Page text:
House of Representatives

The First Reform

The United States needs peace. Not just world. It needs intramural peace: Peace between the colors of the states; among the colors of its people. It needs peace with all its citizens. It needs peace with itself. Clearly this past election heralds just such an opportunity: a return to comity and normalcy. A return to plain decency.

Today, both relief and desperation are in the air. After four years of Trump—four years of limitless lies, of constitutional chaos, of fraudulent facts, we remain a divided nation. So how do we bridge the gap? How do we make the fundamental principle of democracy—of majority rule—work for everyone?

The president of the United States is often referred to as the most powerful person in the world. He (or she) is leader of the world’s largest economy and controls the nuclear codes of the world’s most powerful nation. Often overlooked are two people of almost equal, certainly competing, power. In truth, they do not have a bully pulpit; they cannot send soldiers to battle; nor issue executive orders. But they, too, are powerful. And that power needs a correction. I am, of course, referring to the Speaker of the House and the Majority Leader of the Senate. These two, more than any other elected official, determine what laws get made. In the case of the senate leader, he also determines what presidential appointees get confirmed. For that matter, whether or not said appointees even get a hearing or a vote.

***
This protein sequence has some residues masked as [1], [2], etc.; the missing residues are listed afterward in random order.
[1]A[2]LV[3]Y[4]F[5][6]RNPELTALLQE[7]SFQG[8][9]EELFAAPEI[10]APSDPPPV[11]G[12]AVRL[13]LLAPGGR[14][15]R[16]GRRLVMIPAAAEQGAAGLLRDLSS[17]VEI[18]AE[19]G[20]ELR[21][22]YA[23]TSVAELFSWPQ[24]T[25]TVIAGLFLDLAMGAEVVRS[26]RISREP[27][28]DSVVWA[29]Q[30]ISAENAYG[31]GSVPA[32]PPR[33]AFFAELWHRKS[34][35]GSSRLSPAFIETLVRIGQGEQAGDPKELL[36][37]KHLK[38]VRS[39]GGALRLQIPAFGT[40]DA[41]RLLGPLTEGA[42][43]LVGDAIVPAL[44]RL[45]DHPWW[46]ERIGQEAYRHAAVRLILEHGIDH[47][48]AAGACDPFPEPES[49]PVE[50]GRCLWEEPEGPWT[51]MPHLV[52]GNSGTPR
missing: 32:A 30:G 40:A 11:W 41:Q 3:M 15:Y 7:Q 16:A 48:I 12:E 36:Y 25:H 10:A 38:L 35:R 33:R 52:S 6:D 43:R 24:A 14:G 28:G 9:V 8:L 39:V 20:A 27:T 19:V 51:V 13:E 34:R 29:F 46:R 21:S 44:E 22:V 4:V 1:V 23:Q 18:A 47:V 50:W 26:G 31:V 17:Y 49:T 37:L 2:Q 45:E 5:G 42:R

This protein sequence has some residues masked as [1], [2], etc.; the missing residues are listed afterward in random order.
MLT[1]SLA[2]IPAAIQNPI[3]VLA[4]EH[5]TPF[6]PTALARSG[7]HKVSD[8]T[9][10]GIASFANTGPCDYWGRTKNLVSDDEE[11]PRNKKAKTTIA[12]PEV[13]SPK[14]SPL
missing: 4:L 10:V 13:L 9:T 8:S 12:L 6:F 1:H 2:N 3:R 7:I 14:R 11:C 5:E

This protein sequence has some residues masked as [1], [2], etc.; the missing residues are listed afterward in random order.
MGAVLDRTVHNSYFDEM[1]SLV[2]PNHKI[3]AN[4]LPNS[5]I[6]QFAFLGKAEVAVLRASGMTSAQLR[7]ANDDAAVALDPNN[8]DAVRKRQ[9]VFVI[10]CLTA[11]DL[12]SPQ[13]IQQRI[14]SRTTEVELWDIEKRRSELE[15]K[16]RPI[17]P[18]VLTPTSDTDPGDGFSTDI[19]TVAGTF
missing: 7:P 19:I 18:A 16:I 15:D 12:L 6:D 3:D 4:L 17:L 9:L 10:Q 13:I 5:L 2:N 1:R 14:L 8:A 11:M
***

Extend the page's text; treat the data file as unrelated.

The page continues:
It is important for whichever party controls the houses of Congress, that their respective leaders exercise influence over the members of their own party as they shepherd bills through the legislative process. But it is even more important that these two leaders not impede the process and progress of true democracy.

Since we live in a representative democracy, we entrust our elected officials to enact legislation that reflects the will of the majority and hopefully advances the common good. That is how members of Congress secure our rights, strengthen our economy and most of all, heal a divided nation. It is not necessary for the leaders of the two houses to agree with each other, though that would be a bonus. But is essential that they allow the legislative process ample room to work as it was intended.

When legislation originates in one of the two houses, it is perfectly within the scope of the leader’s authority to determine which bills reach the floor and, in the process to marshal the support of their members. But currently the leader of one house can sit on bills that emerge from the other, thus stalling most meaningful legislation. Such intransigence also serves as a means of freezing a president’s agenda in order to weaken him and score political points.

Come this January, the first order of business in both Houses of Congress is to make one procedural change: When a bill arrives from one house it must be given a vote in the other. This will not diminish the role or power of the two leaders. They can still arm twist and in various other ways pressure their members to vote as a block. But vote they must.

This rule change will allow for each member of Congress to go on record for their votes—on every issue. It will make them more accountable to their constituents. And for those of us who still believe in what Congress should stand for, it might just free up some of them to vote their own conscience or at least put the country before party.